Although this article will be published a good while after Mother’s Day was observed in the United States, at the time I wrote it, the annual holiday on which we celebrate our mothers was just around the corner. Normally, we don’t consider employment issues when we’re honoring our mothers. However, this year I came across a recent study that placed Idaho at the bottom of the list of best states for working mothers. Of course, nobody likes to see their home state show up at the bottom of any list, and this study was no exception.
The first reaction to such a study may be to question the data and the factors that were measured, but when you’re at the bottom of the list, it’s unlikely that tweaking the breadth and weight of any factors is going to help much. (I can’t help but point out that the same organization rated areas of Idaho near the top 15 percent of best places to get married and put the Gem State in the top half of best states to have a baby and the top 10 percent of best places to raise a family, even though we ranked 41st on the list of best states for women overall.) Regardless, the study provides an opportunity to discuss steps employers can take to improve the working environment for all parents, especially mothers.
Acknowledging Challenges to Working Mothers
Gathering data from many credible national sources, the study focused on three main issues that are very important to working mothers (and fathers): child care, career opportunities, and work-life balance. Child care took into account quality and cost as well as pediatricians per capita and included the quality of local school systems. (A questionable metric in this category that was given as much weight as cost was the share of accredited childcare centers, which clearly favors more densely populated states.) Career opportunities included metrics for any gender pay gap, the median salary for women, the gender-representation gap in different sectors, the female unemployment rate, and the ratio of female to male executives. Work-life balance was split between parental leave policies, the length of female employees’ workweek, and their average commuting time.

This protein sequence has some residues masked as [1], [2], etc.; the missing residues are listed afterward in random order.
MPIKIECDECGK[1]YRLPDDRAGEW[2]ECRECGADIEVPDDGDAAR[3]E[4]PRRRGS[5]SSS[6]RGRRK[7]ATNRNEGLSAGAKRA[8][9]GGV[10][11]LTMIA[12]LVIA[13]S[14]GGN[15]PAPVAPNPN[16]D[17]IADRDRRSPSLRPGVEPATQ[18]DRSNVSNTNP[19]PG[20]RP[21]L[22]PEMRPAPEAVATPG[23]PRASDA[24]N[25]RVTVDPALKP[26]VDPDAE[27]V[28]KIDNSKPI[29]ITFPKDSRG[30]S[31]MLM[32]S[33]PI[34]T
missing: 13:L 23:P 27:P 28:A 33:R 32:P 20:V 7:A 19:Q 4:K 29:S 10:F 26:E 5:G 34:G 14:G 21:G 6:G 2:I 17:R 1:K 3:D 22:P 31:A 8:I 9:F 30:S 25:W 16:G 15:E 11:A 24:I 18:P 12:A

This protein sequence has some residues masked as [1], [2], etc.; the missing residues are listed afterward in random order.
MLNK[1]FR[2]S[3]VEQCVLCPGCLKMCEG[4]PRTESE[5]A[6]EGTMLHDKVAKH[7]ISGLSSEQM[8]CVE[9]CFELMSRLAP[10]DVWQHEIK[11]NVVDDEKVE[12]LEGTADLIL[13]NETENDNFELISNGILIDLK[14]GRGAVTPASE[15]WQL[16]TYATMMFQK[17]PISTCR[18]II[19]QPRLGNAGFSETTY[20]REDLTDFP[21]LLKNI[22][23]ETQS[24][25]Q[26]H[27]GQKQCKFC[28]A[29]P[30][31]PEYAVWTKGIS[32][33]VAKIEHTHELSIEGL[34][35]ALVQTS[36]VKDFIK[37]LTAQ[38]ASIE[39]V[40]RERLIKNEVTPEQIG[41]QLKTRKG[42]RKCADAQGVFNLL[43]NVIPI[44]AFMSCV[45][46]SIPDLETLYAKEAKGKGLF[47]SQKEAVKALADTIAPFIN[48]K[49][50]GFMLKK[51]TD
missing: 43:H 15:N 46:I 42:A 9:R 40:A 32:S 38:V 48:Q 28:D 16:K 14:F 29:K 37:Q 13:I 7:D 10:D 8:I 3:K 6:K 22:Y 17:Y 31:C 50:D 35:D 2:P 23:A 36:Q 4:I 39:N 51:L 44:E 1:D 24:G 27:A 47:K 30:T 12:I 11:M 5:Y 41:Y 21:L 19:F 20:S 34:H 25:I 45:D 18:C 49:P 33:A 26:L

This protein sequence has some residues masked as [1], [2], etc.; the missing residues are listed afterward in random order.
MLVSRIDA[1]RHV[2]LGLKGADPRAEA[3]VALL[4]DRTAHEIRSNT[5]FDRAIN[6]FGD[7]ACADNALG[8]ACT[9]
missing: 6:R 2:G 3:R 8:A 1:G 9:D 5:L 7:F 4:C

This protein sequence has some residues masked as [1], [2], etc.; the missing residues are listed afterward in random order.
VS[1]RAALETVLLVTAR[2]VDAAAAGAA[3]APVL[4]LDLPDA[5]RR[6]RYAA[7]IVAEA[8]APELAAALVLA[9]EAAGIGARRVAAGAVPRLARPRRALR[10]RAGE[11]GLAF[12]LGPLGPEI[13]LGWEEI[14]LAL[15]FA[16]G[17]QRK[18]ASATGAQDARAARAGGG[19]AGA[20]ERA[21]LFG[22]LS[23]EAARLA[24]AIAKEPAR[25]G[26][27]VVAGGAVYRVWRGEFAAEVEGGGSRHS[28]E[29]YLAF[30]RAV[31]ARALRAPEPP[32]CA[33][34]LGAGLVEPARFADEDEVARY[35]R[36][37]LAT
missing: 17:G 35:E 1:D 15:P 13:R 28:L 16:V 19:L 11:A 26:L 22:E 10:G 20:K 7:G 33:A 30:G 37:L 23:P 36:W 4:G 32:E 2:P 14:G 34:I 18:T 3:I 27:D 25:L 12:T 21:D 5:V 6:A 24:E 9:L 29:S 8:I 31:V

Those factors help illustrate the challenges all working mothers face. Granted, most of the factors in the section addressing child care aren’t typically part of an employer’s focus, but career opportunities and work-life balance are closely connected to the everyday operations of all businesses. Unfortunately, there was nearly a threefold difference between Idaho and the highest-ranking states for the female-to-male-executive ratio and a fivefold difference in the category for quality of child care, both of which likely accounted for Idaho’s low overall ranking.
Regardless of the rankings, the study helps illustrate the overall challenges to working mothers in general. Nobody wants to be given little opportunity to succeed in the workplace or have few options for quality child care during working hours.
Improving the Workplace for Working Mothers
Although the report looks discouraging for Idaho, it doesn’t mean Idaho employers don’t care about working mothers. In fact, many of you are very conscious of creating an atmosphere conducive to employees with children, typically implementing workplace programs and policies that enable and encourage a good work-life balance for mothers.
The most common policies you should consider, and maybe the least complicated to adopt, include extended healthcare benefits, flexible work schedules, parental or caregiver leave, long-term protection of benefits for parents returning to the workplace, and some level of childcare assistance. Granted, you are limited in what you can do to change the overall perception of opportunities for working mothers because government regulations have an impact on the effectiveness and appeal of family-friendly policies. However, companies that institute policies and practices that illustrate a culture of support for employees’ work-life balance will likely recognize a reduction in day-to-day stress and an increase in job satisfaction and employee loyalty.
Healthcare benefits. Many companies already offer the type of healthcare benefits that are supportive of employees and their families. Of course, an affordable healthcare plan is a primary benefit for all mothers. Every family is different, but everyone appreciates economy. Mothers also appreciate quality options, so companies that provide cafeteria-style benefits may be attractive to families looking for a fair plan that works best for them. The most common option is a tax-deferred dependent care savings account.
An employee assistance plan (EAP) can also be a great resource for mothers. The best EAPs extend counseling options to immediate family members and offer counseling for all life events to help with family stresses that may arise throughout motherhood. That allows employees to locate the resources they need to manage many daily demands.